New York’s Soda Ban: When good ideas become bad laws
Shucks. There’s no ban on over-sized sugary soda in New York after all.
But that’s OK.
I ban soda all on my own. I don’t drink soda anymore. Not through these lips. When I have to slake a thirst, I keep it simple.
It’s normally free of calories, sugar, or sweeteners.
But is it clean? Hey, what do you think this is–the Sierra Club blog?
I’ve been watching this soda controversy with interest from afar because basically, I’m a food crank, a “know-it-all” vegetarian-type who knows what’s good for you. My actual favorite beverage these days is a self-made drink of extracted organic kale mixed with milled chia seeds, frozen organic blueberries, and water–my healthy version of a super-sized 32 oz. “Big Gulp.”
I’m so healthy I could spit.
So I was tickled pink to see New York take a stand on the right side of over-sized sugary soda drinks.
I know, there’s no meat in soda. But if you read that New York Times Sunday Magazine piece about how corporate chemists (including some Asian Americans) create “food” to make it addictively good, it’s hard to see any processed food as appetizing these days.
A ban on the sale of over-sized drinks makes sense.
What we need is a good law.
I mean, drugs and prostitutes are illegal too, and, well, sometimes you can find those easier in the city than a free drink of water at a public fountain. (Remember those? Weren’t they near the pay phones?)
My New York friends tell me banning soda in the city doesn’t work because the law is just plain weak, with loopholes the size you can drive a small distribution truck through.
Why does the local law hurt the soda-slinging mom and pop delis and their 20 oz. sodas? But meanwhile, a soda addict can waddle to a state-regulated store of corporate convenience where he or she can still get a 32 oz. flagon of pop.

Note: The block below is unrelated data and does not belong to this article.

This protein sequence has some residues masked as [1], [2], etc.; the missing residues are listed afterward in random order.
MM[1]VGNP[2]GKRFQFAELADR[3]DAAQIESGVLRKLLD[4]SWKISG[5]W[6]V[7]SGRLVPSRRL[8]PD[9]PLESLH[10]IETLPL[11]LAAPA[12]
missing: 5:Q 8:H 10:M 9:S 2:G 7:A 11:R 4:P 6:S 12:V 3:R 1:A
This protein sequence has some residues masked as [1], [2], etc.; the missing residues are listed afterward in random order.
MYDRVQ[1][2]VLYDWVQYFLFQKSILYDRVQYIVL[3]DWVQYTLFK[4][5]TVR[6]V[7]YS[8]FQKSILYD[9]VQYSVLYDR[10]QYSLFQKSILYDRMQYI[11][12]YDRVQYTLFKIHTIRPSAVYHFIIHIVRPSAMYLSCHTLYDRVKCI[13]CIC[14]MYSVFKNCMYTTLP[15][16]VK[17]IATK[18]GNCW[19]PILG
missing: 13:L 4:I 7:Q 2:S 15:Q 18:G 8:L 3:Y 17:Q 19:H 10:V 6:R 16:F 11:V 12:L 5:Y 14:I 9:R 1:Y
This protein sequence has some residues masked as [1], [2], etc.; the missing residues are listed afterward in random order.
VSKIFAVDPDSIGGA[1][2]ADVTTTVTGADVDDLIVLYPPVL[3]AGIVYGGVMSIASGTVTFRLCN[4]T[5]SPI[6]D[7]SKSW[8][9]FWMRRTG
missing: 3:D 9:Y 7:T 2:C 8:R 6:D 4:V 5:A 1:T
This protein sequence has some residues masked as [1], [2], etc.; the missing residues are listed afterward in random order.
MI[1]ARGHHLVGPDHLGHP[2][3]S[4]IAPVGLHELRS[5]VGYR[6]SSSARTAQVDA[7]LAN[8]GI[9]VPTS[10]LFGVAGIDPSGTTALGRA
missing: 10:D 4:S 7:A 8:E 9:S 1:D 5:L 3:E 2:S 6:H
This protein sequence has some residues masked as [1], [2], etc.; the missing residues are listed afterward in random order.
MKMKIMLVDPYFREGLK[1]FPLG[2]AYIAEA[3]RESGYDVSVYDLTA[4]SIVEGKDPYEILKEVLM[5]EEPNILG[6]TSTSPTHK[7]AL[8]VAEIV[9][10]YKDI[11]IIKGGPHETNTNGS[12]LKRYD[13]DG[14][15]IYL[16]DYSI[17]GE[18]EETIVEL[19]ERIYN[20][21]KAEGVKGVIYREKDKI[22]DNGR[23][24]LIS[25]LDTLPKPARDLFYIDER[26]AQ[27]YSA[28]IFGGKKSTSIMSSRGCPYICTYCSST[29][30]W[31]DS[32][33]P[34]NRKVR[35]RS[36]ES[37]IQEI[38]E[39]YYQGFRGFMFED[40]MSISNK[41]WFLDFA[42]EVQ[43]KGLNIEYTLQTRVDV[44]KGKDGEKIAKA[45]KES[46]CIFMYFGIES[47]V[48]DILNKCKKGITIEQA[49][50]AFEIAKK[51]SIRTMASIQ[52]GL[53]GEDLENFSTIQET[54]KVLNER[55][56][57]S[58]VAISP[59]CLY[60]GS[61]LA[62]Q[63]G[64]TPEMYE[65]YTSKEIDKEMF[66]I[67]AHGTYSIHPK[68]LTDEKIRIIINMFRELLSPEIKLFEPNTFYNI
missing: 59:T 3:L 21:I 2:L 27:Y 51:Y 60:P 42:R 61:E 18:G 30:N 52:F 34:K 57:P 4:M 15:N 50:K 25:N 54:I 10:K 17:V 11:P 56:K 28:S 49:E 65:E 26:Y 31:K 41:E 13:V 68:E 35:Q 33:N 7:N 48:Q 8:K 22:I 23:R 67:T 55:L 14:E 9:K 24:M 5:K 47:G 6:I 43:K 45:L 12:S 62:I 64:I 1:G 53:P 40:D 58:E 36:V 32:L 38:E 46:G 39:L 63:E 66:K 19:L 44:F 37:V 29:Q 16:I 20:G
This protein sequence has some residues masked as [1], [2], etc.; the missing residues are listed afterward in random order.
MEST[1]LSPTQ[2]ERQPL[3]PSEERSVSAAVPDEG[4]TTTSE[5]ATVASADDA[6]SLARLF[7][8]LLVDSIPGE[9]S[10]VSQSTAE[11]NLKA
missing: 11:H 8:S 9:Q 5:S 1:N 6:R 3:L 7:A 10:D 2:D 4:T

Yep, that’s some ineffective law.
The real concern that gets lost in all this is public health.
A surfeit of soda assures an overload of sugar. Sugar in your system creates a rise in the body’s insulin levels that promotes the storing of fat, rather than the burning of fat. As you store fat, and eat more bad food, your bad choices become a public concern.
You can get sick. You can die. And if you’re poor, the public pays. Childhood diabetes rates make headlines, sure. But overall diabetes rates are bad enough without singling out kids.
And when you look at the racial data behind the stats, it’s a real diversity issue.
Here are some numbers from the U.S. Department of Health and Human Services: Asian American groups (Japanese Americans, Chinese Americans, Filipino Americans, and Korean Americans) all had a higher prevalence of diabetes than whites.
Studies also showed African Americans are 1.4 to 2.2 times more likely to have diabetes compared to whites.
Hispanic Americans, particularly Puerto Ricans, have a higher rate than whites.
Native Americans have diabetes rate that’s 2.8 times normal.
Given all those numbers, isn’t it strange how the soda companies have the unquestioned support of many minority community groups that really should be backing Bloomberg’s soda ban effort? But that’s what happens when these community nonprofits, in turn, get financial support from the soda companies. Once you sip from their straw, it might as well be kool-aid.
Frankly, a law against soda sales alone probably wasn’t going to reverse those diabetes numbers.
It’s mostly symbolic. Like the Berkeley City Council banning nukes.
But maybe Mayor Bloomberg should take the same controversial approach he’s using to fight another public health issue: teen pregnancies.
It’s already illegal for minors to have sex (technically, it’s statutory rape). So Bloomberg knows that laws are ineffective. What’s left? A massive guilt-trip oriented outdoor ad campaign. If nothing else, a public information blitz sends a message that may curb behavior. The same thing could work with soda. Tell people what soda does to their bodies. That the sugar in it can make you fat to the point of illness, and that even diet soda pumps you up with unhealthy chemicals.
If it helps, I’ll even throw in the recipe to my organic kale drink–just to provide a healthy alternative.
At this point, I’d say it’s all better than continuing to fight for a bad law that so far has only made a few lawyers and their corporate clients fatter.
You can read the NYS Supreme Court court decision in New York Statewide Coalition of Hispanic Chambers of Commerce et al. v. The New York City Department of Health and Mental Hygiene, et al. here.